Mr K Moonsamy (ANC) commended the Museum for its initiative to help rebuild community whose residents were victims of forced removals. He proposed that the Museum should provide assistance to the Cato Manor community to establish their own museum.
Mr Matlala (ANC) asked if the museum had any connections with schools. Mr Fredericks answered that schools were involved through an ‘Ambassador Programme’. The programme helps the children to interact with art and oral history. This had been instrumental in bringing children from diverse cultures to know the history of the District Six community.
Mr M Sonto (ANC) lamented that there was little use of indigenous languages like Afrikaans and Xhosa at the Museum. Further, he asked if ordinary people who had once lived in District Six were being involved. Mr Layne replied that the language issue was linked to funding. With more funding, these languages could get sufficient coverage in the Museum. Older people from District Six were involved in writing books for exhibition in both Afrikaans and Xhosa.
Mr Fredericks added that the Museum had been instrumental in producing a documentary series on ‘Woolsey Street’. The series traced the forced removals from 1901 until the displaced families were settled on the Cape Flats where they face gangsterism, drugs and crime.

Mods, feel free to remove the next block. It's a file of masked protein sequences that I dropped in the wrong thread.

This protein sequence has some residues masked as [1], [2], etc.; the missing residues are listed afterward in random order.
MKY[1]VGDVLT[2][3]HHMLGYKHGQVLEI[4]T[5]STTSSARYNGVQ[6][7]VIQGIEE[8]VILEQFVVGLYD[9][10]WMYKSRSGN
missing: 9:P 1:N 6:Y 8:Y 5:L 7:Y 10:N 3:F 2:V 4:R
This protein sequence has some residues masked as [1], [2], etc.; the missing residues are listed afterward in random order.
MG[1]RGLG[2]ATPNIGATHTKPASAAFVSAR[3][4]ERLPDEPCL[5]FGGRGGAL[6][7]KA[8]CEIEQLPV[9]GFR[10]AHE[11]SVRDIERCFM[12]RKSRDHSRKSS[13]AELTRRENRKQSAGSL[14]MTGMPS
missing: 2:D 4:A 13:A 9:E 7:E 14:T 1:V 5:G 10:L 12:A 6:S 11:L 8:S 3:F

In June 2004, the Museum had submitted a ‘Legacy Project’ for funding from the National Lottery. The Museum was still awaiting a reply. Therefore funding problems continued to threaten the existence of the community museum. Donors like the Swedish Foundation and the Ford Foundation were not contributing funds towards the operating costs of the Museum. Mr Layne appealed to Committee to create an enabling framework..
The Chairperson stressed that Mr Layne should spell out what he meant by ‘enabling framework’. Mr Layne felt that government should fund the Museum as it was depending on project funds. They were looking into widening their funding sources. The Museum hoped to raise R2-3 million from the national and provincial government. He added that some of the projects covered redevelopment of the District Six community. The board of the Museum was making efforts to get funding for housing at the larger banks.
Dr Mulder stated that the country lacked a ‘museum culture’ and asked if the Museum was doing anything to develop a new model for museums. Ms Maheerah added Members that the Beneficiaries Trust was a sister organisation responsible for integration of individual families into the community.
Ms T Shilubana (ANC) asked when the public had started to pay to pay entrance fees. Mr Fredericks answered that only tourists had been paying since 2004. Ms Shilubana also asked where the dead from District Six community had been buried. Mr Fredericks replied that many had been were buried outside the city center in a cemetery near Goodwood, and in Prestwich Street.
The Chairperson highlighted problems of capacity to speed up the allocation of funding, and the challenge of overcoming bureaucracy. The museum presentation would be discussed at later stage by the Committee.
The meeting was adjourned.